The Standard’s news roundup gives you a quick hit of interesting, sometimes irreverent, and breaking news stories from all over the state.
Hailstorms caused over $5 billion in damage to Texas homes in 2016, setting a new record.
The old record was set just the year before in 2015. That year hail losses totaled $1.9 billion.
“But last year it seemed like the hail was relentless. And we had several…weeks where every day someplace in Texas was getting hit by large hail,” says Mark Hanna, a spokesperson for the Insurance Council of Texas.
He says 2016 was so costly because cities like Fort Worth, Arlington, Plano, El Paso and San Antonio took a beating.
“And when you have a hailstorm that covers a metropolitan area like this. It has a lot of damage and it’s very costly as we found out,” Hanna says.
In fact, San Antonio set the record for the costliest hailstorm in Texas history, when an April 2016 storm caused $1.4 billion in insured losses.
Hanna doesn’t know for sure, but he suspects Texas felt hail’s icy wrath more than any other place in the country last year.
“It may be the costliest year on record for any state,” Hanna says.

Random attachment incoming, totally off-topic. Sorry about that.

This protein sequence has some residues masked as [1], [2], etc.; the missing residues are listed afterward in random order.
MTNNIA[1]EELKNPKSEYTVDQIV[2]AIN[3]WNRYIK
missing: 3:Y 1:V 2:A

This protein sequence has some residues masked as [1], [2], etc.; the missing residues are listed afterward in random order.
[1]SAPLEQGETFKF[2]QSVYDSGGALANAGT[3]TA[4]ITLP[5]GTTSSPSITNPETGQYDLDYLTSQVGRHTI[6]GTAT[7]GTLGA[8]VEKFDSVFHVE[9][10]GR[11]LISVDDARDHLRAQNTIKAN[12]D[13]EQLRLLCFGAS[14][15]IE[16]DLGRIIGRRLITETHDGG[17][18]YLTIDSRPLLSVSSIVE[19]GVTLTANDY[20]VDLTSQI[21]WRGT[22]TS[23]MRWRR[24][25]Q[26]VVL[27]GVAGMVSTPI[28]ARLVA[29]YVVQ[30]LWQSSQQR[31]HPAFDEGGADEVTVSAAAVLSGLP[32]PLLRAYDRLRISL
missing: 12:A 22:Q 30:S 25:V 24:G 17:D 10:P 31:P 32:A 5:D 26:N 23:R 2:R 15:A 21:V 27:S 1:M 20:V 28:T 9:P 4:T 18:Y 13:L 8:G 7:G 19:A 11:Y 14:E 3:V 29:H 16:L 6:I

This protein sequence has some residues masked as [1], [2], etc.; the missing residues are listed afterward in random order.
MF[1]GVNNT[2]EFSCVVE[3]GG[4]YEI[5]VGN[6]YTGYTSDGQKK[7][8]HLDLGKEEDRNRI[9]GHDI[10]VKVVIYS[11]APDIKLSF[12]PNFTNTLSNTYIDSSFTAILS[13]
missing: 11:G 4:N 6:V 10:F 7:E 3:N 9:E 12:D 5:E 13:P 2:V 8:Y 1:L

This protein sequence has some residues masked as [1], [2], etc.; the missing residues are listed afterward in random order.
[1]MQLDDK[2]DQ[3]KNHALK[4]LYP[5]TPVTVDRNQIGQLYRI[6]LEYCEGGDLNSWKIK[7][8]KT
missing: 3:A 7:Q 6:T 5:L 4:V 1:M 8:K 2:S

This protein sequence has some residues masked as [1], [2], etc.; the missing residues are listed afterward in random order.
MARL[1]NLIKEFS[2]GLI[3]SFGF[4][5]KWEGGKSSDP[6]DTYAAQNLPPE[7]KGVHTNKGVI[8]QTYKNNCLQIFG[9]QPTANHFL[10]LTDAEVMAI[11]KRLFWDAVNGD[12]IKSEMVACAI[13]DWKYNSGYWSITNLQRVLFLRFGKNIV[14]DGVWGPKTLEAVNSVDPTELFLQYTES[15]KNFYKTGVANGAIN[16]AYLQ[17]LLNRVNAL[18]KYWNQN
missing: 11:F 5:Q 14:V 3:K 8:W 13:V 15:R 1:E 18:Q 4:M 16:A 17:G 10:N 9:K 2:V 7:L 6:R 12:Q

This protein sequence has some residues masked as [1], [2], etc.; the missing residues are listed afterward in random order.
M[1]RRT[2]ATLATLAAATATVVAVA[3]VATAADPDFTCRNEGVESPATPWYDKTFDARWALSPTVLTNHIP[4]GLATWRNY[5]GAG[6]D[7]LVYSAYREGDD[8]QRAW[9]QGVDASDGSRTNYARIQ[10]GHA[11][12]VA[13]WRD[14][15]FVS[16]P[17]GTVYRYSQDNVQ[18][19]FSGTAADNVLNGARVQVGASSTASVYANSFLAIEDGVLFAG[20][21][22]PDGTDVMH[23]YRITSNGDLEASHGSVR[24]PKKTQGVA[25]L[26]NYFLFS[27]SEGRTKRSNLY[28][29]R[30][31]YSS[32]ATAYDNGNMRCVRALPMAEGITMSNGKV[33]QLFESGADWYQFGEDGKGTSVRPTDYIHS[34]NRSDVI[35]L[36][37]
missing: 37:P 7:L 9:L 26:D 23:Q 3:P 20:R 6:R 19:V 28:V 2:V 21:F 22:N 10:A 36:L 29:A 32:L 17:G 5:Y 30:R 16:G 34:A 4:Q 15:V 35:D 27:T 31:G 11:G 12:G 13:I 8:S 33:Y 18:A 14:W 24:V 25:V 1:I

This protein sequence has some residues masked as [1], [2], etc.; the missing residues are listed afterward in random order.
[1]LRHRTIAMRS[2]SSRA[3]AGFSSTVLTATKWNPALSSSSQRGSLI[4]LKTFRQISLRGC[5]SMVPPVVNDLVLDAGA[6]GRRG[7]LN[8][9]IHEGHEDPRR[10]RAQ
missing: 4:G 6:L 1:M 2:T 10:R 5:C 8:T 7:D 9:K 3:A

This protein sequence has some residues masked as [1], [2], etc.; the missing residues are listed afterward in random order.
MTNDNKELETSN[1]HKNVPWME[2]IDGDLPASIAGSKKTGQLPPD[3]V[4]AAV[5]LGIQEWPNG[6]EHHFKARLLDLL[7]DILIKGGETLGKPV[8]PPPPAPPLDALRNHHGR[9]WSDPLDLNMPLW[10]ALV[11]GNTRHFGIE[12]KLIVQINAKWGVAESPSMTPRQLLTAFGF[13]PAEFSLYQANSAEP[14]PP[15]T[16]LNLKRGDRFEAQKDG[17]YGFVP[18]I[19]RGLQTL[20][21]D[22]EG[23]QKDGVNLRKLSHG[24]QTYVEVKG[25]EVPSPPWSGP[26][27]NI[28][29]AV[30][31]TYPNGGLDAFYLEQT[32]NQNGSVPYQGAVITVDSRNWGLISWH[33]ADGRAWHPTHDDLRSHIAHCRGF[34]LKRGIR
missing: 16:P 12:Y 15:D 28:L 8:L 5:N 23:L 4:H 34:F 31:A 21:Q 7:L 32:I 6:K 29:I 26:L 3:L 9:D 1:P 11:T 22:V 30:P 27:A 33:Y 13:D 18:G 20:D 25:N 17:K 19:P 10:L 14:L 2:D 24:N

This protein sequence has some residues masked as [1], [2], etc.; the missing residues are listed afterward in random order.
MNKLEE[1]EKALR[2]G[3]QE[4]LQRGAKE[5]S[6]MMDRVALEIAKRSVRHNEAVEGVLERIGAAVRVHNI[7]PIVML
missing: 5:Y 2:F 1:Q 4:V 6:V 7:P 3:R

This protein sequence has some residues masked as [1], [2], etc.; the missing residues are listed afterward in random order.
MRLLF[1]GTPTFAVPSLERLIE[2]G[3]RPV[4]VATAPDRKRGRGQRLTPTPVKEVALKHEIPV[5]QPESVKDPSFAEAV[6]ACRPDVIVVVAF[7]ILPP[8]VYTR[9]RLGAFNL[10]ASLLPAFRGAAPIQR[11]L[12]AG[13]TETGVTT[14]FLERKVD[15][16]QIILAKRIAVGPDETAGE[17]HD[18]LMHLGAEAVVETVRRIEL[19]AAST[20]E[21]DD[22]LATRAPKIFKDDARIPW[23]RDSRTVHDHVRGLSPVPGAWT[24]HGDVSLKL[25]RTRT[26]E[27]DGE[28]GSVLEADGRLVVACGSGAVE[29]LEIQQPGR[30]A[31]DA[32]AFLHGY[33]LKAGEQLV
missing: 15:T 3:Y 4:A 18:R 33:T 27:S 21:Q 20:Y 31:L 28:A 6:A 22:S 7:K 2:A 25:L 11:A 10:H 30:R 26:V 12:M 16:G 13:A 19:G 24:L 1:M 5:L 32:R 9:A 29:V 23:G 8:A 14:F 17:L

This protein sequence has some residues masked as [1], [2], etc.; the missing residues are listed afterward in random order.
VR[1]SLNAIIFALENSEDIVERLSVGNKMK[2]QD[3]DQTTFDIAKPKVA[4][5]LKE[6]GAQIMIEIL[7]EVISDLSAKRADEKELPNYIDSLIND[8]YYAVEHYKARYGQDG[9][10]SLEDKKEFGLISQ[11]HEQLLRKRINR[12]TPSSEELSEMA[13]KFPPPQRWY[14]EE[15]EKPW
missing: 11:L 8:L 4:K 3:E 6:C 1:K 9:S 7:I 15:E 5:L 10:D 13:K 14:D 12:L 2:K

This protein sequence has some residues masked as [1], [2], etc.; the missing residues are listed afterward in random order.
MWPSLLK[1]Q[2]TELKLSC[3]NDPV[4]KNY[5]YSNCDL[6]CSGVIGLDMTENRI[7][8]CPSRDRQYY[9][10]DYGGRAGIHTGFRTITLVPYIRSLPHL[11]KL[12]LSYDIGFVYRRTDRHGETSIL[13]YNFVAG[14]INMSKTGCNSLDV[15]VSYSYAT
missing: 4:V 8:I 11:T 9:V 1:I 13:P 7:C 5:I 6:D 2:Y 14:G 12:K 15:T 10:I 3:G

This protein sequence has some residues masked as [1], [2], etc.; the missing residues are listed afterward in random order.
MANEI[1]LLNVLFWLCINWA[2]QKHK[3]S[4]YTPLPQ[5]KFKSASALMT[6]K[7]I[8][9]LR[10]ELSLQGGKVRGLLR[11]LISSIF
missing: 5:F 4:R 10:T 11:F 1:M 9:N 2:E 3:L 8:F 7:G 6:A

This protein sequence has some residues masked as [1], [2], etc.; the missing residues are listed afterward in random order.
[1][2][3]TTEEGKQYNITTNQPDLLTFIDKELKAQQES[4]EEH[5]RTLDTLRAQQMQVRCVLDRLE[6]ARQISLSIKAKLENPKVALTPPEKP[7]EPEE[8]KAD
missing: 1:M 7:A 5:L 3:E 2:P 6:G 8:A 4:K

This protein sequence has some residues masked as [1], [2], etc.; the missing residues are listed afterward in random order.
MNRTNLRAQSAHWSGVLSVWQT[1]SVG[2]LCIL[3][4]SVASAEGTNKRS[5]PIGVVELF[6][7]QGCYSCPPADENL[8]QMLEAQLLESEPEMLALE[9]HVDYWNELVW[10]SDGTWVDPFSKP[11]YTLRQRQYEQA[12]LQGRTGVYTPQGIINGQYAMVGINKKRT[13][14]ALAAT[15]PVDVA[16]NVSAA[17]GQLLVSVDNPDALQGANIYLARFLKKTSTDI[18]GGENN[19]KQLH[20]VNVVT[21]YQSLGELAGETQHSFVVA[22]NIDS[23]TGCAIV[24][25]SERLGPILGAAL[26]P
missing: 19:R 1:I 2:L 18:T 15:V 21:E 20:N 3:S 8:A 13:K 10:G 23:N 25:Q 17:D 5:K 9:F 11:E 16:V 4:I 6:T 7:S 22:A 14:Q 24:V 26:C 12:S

He says despite two record-breaking years in a row, hailstorm damage this year isn’t on track with that trend.
Fresh off an appearance at an Independence Day celebration in McAllen where he was met with protests, Senator Ted Cruz headed to McKinney.
The Republican senator was in north Texas Wednesday for the first of three town hall-style meetings hosted by the advocacy group Concerned Veterans for America.
Before the event started, Cruz told reporters he was optimistic Republicans will be able to repeal and replace the Affordable Care Act soon.
He then told the McKinney crowd he doesn’t just embrace choice and competition at the VA.
“I’m a big believer that the more individuals can have choice, the more competition we have the better,” Cruz said. “That is front and center. We’re obviously having major debates about Obamacare. I’m doing everything I can to lead the fight to repeal Obamacare and to give people choice.”
The next town hall is Thursday in Austin, followed by a third in Houston on Saturday.
The sweet stylings of the 323rd Army Band at Fort Sam Houston in San Antonio were captured in a 2014 YouTube video.
But soon, this historic band will play its final song.
It is one of four armed service bands nationwide being deactivated next year. The band, informally called Fort Sam’s Own, performs roughly 350 times a year at military funerals, command changes and parades.
The band is the last in a continuous line of Fort Sam bands stretching back to the 1890s.